Taking a taxi can also be dangerous and journalist Jumana al-Obaidi, of Radio Free Europe / Radio Liberty was kidnapped on 4 November 2007 as she went to the environment ministry in Baghdad to do an interview. Her taxi-driver was murdered.

Some parts of the country and neighbourhoods of major cities have become no-go areas for media workers and on-the-spot work must be done extremely carefully. Photographers and cameramen are handicapped by their equipment. Freelance photographer Munjid al-Tumaimi was killed in Najaf (160 km south of Baghdad) on 28 January as he took pictures of patients at a local hospital.

Physical attacks on journalists increased even in Kurdistan, which is fairly safe for the media. Nabaz Goran, who works for several local media outlets, was kidnapped in Erbil in April and beaten for several hours before being freed.

Iraqi journalists again accounted for nearly all media casualties in 2007 and only one foreigner, Russian photographer Dimitri Chebotayev, was killed. He was embedded in a US military unit and died in a bomb explosion in Diyala province, north of Baghdad, on 6 May.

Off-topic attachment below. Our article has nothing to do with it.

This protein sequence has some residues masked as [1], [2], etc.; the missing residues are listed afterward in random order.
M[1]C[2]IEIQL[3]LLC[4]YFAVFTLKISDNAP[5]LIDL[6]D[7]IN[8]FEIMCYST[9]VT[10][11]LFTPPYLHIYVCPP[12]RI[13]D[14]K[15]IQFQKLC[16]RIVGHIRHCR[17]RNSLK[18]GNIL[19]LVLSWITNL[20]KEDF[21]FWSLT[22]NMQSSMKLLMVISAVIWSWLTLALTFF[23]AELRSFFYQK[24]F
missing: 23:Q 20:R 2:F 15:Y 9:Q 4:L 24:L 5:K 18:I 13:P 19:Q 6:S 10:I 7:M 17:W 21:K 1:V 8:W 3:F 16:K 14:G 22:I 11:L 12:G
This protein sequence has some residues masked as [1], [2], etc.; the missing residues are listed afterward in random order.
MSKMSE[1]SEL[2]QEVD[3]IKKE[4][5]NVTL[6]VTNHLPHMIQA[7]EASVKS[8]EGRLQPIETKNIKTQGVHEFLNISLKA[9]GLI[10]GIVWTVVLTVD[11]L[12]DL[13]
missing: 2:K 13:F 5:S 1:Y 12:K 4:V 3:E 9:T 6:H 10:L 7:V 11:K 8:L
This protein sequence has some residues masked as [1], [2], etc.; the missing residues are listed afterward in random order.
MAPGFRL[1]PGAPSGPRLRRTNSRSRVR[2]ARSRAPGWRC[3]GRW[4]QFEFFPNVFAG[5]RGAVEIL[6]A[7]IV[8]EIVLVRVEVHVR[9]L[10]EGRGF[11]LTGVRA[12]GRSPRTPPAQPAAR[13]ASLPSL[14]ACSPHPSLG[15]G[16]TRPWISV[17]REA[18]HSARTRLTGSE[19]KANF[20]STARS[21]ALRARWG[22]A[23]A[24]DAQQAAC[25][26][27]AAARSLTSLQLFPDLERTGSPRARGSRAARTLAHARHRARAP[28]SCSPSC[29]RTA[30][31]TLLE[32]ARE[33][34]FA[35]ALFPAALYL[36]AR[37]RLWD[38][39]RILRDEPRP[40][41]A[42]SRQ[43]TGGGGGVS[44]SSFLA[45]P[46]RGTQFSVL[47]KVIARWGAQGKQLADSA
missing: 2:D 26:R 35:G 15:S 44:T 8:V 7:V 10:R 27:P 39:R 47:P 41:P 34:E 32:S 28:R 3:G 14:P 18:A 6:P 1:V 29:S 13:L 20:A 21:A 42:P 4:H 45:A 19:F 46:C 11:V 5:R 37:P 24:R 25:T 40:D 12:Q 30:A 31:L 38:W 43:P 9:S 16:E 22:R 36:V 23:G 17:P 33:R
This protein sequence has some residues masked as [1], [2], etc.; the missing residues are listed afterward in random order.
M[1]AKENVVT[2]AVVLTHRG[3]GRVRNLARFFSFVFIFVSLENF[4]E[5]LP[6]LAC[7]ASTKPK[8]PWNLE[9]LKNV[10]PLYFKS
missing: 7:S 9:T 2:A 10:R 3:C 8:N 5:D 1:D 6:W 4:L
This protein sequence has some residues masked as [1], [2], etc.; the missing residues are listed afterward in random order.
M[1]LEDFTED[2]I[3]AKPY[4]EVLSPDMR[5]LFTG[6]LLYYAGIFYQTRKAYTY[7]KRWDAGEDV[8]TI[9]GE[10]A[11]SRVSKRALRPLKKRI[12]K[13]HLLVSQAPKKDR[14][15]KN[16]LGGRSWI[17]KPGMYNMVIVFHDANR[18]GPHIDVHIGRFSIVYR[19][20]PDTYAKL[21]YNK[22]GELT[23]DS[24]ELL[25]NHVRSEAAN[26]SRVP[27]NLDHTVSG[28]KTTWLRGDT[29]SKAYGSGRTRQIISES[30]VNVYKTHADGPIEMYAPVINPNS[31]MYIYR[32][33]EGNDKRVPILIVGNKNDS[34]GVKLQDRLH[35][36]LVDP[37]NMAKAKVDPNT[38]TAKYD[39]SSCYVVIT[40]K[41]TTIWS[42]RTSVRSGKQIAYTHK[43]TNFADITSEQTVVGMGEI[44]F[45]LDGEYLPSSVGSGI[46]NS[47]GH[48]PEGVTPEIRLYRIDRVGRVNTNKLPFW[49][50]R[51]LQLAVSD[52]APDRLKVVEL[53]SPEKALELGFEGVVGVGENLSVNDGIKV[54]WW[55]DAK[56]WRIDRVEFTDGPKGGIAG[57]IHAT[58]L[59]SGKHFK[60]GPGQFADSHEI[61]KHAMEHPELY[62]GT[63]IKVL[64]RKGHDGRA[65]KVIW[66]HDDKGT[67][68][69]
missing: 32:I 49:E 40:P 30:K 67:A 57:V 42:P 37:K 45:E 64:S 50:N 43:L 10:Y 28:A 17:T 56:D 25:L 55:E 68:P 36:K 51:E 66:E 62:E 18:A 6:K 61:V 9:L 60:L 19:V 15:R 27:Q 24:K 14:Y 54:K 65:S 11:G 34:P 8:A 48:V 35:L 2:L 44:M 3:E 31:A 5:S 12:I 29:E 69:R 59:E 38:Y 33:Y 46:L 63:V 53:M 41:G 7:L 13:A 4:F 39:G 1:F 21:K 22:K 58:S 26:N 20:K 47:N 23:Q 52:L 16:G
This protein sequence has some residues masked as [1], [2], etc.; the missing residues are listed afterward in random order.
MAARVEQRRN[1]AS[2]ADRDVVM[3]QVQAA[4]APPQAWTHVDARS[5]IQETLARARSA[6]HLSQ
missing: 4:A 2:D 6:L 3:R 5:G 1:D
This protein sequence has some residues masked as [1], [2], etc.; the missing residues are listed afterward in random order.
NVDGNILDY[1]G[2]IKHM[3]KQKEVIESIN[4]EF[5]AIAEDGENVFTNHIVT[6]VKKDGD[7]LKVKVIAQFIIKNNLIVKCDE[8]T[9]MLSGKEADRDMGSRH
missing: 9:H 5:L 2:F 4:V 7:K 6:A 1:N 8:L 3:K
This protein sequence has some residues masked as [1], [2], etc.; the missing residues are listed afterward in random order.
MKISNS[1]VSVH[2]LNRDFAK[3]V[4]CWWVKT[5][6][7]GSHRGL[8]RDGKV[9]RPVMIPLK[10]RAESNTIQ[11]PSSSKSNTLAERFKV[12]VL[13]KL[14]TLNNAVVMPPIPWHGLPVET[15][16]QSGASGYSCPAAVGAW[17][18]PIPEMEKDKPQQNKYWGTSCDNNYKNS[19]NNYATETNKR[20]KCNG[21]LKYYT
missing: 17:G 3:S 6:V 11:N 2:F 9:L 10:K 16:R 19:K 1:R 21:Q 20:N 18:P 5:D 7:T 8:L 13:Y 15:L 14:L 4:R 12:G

Iraqi journalists mostly died in ambushes set by unidentified armed groups and were victims of political-religious-ethnic faction fighting. The government was unable to protect them, though some deaths, preceded by death-threats, could probably have been avoided. Mahmud Hassib al-Kassab, editor of the weekly Al-Hawadith, was shot dead on 28 May in front of his home in northern Kirkuk (250 km north of Baghdad). He had been wounded six weeks before in another bid to kill him.

The killers' motives

Hardly anyone ever claims responsibility for the murders of journalists and lack of serious investigation means the motives for them remain unknown. The political or ethnic affiliation of the media outlets they work for seems to account for the choice of most targets. Only media outlets backed by political parties, religious interests or the government continue to operate. Their employees are exposed to the violence and hatred of groups that oppose their employers' affiliation. Two journalists of the official daily Al-Sabah were kidnapped on 12 January in front of their office and their bodies, with throats cut, were found next day near a hospital.